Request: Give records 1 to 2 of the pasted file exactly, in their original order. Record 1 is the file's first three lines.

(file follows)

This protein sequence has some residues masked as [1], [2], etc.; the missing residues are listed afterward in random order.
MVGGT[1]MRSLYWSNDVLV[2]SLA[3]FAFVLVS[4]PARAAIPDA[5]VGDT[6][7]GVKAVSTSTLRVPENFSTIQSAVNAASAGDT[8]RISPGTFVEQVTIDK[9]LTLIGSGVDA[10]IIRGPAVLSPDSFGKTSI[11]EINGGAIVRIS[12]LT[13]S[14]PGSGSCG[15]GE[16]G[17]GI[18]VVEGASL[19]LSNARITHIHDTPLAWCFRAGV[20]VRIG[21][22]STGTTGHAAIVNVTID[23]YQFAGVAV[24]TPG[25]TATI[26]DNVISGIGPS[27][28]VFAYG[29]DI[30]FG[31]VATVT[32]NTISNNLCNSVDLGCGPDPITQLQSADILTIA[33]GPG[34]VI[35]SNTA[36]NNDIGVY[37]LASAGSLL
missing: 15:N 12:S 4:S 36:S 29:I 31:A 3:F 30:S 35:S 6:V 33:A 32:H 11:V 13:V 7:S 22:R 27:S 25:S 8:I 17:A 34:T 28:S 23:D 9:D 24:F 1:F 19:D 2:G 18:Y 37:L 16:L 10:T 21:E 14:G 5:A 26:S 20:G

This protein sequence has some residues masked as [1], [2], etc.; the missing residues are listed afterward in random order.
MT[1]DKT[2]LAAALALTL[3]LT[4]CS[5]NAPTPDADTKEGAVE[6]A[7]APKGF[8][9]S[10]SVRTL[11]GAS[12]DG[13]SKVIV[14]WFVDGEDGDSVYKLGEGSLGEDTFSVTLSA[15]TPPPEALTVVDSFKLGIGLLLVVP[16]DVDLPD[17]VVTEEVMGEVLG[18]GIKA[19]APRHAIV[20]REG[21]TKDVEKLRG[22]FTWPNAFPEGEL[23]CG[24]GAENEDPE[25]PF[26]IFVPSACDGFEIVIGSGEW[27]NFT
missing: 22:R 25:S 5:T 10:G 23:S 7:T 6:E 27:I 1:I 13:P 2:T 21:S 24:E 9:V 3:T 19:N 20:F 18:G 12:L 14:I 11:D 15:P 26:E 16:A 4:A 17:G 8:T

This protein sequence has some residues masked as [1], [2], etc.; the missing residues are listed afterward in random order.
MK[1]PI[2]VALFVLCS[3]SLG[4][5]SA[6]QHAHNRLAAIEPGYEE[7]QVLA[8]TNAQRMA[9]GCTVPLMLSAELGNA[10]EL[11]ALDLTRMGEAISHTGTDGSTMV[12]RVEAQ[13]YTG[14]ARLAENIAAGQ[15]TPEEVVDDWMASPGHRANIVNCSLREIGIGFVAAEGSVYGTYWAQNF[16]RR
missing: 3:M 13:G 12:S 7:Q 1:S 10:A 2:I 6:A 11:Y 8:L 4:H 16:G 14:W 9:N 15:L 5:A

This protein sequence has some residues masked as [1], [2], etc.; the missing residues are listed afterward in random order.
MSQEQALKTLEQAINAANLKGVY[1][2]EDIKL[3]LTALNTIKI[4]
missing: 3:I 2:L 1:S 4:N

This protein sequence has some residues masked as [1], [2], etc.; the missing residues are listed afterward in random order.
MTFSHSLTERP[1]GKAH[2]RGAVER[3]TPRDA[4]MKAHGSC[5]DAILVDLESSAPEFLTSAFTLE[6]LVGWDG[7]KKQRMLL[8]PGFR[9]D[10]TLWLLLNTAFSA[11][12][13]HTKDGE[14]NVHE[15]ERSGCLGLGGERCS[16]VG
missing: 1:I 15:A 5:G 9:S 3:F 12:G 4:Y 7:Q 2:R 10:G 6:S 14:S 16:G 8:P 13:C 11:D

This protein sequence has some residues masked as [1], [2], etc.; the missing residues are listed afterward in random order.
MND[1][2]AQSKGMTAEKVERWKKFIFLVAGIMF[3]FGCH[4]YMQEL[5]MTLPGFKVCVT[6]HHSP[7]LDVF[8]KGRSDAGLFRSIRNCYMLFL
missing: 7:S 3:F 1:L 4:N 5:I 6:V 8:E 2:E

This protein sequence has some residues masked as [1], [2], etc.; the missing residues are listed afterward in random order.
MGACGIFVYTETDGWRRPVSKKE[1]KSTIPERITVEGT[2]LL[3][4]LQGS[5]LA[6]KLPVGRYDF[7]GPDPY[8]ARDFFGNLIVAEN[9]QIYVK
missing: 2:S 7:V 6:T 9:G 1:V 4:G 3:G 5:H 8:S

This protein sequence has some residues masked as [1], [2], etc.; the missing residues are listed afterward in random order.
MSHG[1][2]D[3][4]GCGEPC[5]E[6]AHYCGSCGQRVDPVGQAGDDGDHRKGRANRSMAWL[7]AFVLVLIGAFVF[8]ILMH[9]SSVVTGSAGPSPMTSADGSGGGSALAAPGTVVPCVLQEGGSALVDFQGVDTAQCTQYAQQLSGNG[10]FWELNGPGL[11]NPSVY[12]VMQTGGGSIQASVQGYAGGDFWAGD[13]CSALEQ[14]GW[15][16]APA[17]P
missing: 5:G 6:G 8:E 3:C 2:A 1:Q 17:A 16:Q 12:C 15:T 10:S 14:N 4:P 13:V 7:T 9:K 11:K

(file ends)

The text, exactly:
This protein sequence has some residues masked as [1], [2], etc.; the missing residues are listed afterward in random order.
MVGGT[1]MRSLYWSNDVLV[2]SLA[3]FAFVLVS[4]PARAAIPDA[5]VGDT[6][7]GVKAVSTSTLRVPENFSTIQSAVNAASAGDT[8]RISPGTFVEQVTIDK[9]LTLIGSGVDA[10]IIRGPAVLSPDSFGKTSI[11]EINGGAIVRIS[12]LT[13]S[14]PGSGSCG[15]GE[16]G[17]GI[18]VVEGASL[19]LSNARITHIHDTPLAWCFRAGV[20]VRIG[21][22]STGTTGHAAIVNVTID[23]YQFAGVAV[24]TPG[25]TATI[26]DNVISGIGPS[27][28]VFAYG[29]DI[30]FG[31]VATVT[32]NTISNNLCNSVDLGCGPDPITQLQSADILTIA[33]GPG[34]VI[35]SNTA[36]NNDIGVY[37]LASAGSLL
missing: 15:N 12:S 4:S 36:S 29:I 31:A 3:F 30:S 35:S 6:V 33:A 32:H 11:V 13:V 7:S 22:R 27:S 25:S 8:I 17:A 34:T 28:S 23:D 9:D 24:F 1:F 19:D 2:G 18:Y 37:L 16:L 10:T 21:E 14:G 5:A 26:S 20:G

This protein sequence has some residues masked as [1], [2], etc.; the missing residues are listed afterward in random order.
MT[1]DKT[2]LAAALALTL[3]LT[4]CS[5]NAPTPDADTKEGAVE[6]A[7]APKGF[8][9]S[10]SVRTL[11]GAS[12]DG[13]SKVIV[14]WFVDGEDGDSVYKLGEGSLGEDTFSVTLSA[15]TPPPEALTVVDSFKLGIGLLLVVP[16]DVDLPD[17]VVTEEVMGEVLG[18]GIKA[19]APRHAIV[20]REG[21]TKDVEKLRG[22]FTWPNAFPEGEL[23]CG[24]GAENEDPE[25]PF[26]IFVPSACDGFEIVIGSGEW[27]NFT
missing: 22:R 25:S 5:T 10:G 23:S 7:T 6:E 27:I 1:I 13:P 2:T 21:S 24:E 9:V 3:T 19:N 20:F 18:G 12:L 14:I 11:D 15:P 26:E 16:A 4:A 17:G 8:T